Glittertind

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Glittertind
Glittertinden
Glittertind.jpg
Glittertind, seen from the east
Highest point
Elevation2,452 m (8,045 ft)[1]
Prominence975 m (3,199 ft)[1]
Parent peakGaldhøpiggen
Isolation13 km (8.1 mi)[1]
Listing#2 in Norway
Coordinates61°39′04″N 8°33′27″E / 61.65122°N 8.55759°E / 61.65122; 8.55759Coordinates: 61°39′04″N 8°33′27″E / 61.65122°N 8.55759°E / 61.65122; 8.55759[2]
Geography
Map of the location
Map of the location
Glittertind
Location of the mountain
Map of the location
Map of the location
Glittertind
Glittertind (Norway)
LocationInnlandet, Norway
Parent rangeJotunheimen
Topo map1618 III Glittertinden
Climbing
First ascent1841 (Wergeland, Sletten)
Easiest routeHiking

Glittertind or Glittertinden is a mountain in Lom Municipality in Innlandet county, Norway. The 2,452-metre (8,045 ft) tall mountain is the second highest mountain in Norway. It is located in the Jotunheimen mountains within Jotunheimen National Park. The mountain sits about 22 kilometres (14 mi) southeast of the village of Fossbergom and about 38 kilometres (24 mi) southwest of the village of Vågåmo. The mountain is surrounded by several other notable mountains including Trollsteineggje, Trollsteinrundhøe, and Svartholshøe to the north; Grotbreahesten to the northeast; Veslekjølen to the east; Austre Hestlægerhøe and Nautgardstinden to the southeast; Steinbukampen and Veopallan to the south; and Galdhøpiggen to the west.[1]

Height[edit]

The mountain reaches an elevation of 2,465 metres (8,087 ft) above sea level, including the glacier on top of its peak, but without the glacier, the mountain reaches 2,452 metres (8,045 ft). Glittertind had earlier been a challenger for the title as the highest mountain in Norway, as measurements showed Glittertind including the glacier was slightly higher than Galdhøpiggen which reaches an elevation of 2,469 metres (8,100 ft) above sea level with no glacier at the summit. In a 1917 official map, the mountain was indicated to be 2,481 metres (8,140 ft).[3] So it was a matter of defining a glacier as a part of a mountain or not. The glacier has, however, shrunk in recent years, and the dispute has been settled in Galdhøpiggen's favour. The summit of Glittertind was reached for the first time in 1841 by Harald Nicolai Storm Wergeland and Hans Sletten.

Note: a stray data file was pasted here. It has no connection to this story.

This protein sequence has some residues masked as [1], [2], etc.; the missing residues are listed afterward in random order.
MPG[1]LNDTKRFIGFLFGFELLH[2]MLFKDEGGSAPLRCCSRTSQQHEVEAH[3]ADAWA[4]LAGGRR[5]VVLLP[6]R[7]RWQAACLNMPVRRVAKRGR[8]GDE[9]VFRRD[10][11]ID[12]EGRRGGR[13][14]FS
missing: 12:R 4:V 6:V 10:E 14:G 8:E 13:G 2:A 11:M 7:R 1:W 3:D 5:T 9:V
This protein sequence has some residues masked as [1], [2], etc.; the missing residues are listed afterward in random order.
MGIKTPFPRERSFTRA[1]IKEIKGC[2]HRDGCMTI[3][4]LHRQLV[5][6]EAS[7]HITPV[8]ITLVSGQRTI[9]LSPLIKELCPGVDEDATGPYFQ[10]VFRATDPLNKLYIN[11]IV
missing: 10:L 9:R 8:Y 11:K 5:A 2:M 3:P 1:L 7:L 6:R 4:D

Access[edit]

Glittertind is easily accessible from Spiterstulen lodge in the west, by a climb of 1,300 metres (4,300 ft), and from Glitterheim lodge in the east, by a climb of about 1,000 metres (3,300 ft). The hike from Glitterheim is the easier, but Glitterheim is inside the Jotunheimen National Park and can therefore only be reached by foot. The summit hike is a very popular one, only surpassed in seasonal numbers by Galdhøpiggen, its western neighbor.

The route across the glacier that crowns the summit is completely without crevasses, but on a hot summer day it might be a wet hike across the melting snow which covers the ice. Visitors might even experience that the meltwater blows up across the summit, leaving hikers soaked. The view is magnificent. East and southeast of Glittertind there are hardly any high peaks, and hence most of the northern and eastern parts of Innlandet can be seen. All famous photos of Glittertind are taken on the eastern flank slightly below the top.

There used to be a cabin at the summit, but because of the impossibility of mooring it sufficiently, it was knocked down by a storm and landed on the Grjotbreen glacier, under the steep north wall of the summit.

Name[edit]

The mountain is named after the river Glitra and the last element is the finite form of tind (m) which means 'mountain peak'. The name of the river is derived from the verb glitre which means 'glitter' or 'sparkle'.

Media gallery[edit]

See also[edit]

References[edit]

Footnotes[edit]

  1. ^ a b c d "Glittertinden". PeakVisor.com. Retrieved 1 May 2022.
  2. ^ "Glittertinden, Lom" (in Norwegian). yr.no. Retrieved 1 May 2022.
  3. ^ "Kristians amt nr 36: Jotunheimen". Statens Kartverket.

Further reading[edit]

  • Dyer, Anthony; Baddeley, John; Robertson, Ian H. (2006). Walks and Scrambles in Norway. Rockbuy Limited. ISBN 9781904466253.
  • Pollmann, Bernhard (2000). Norway South: Rother Walking Guide. Bergverlag Rudolf Rother. ISBN 9783763348077.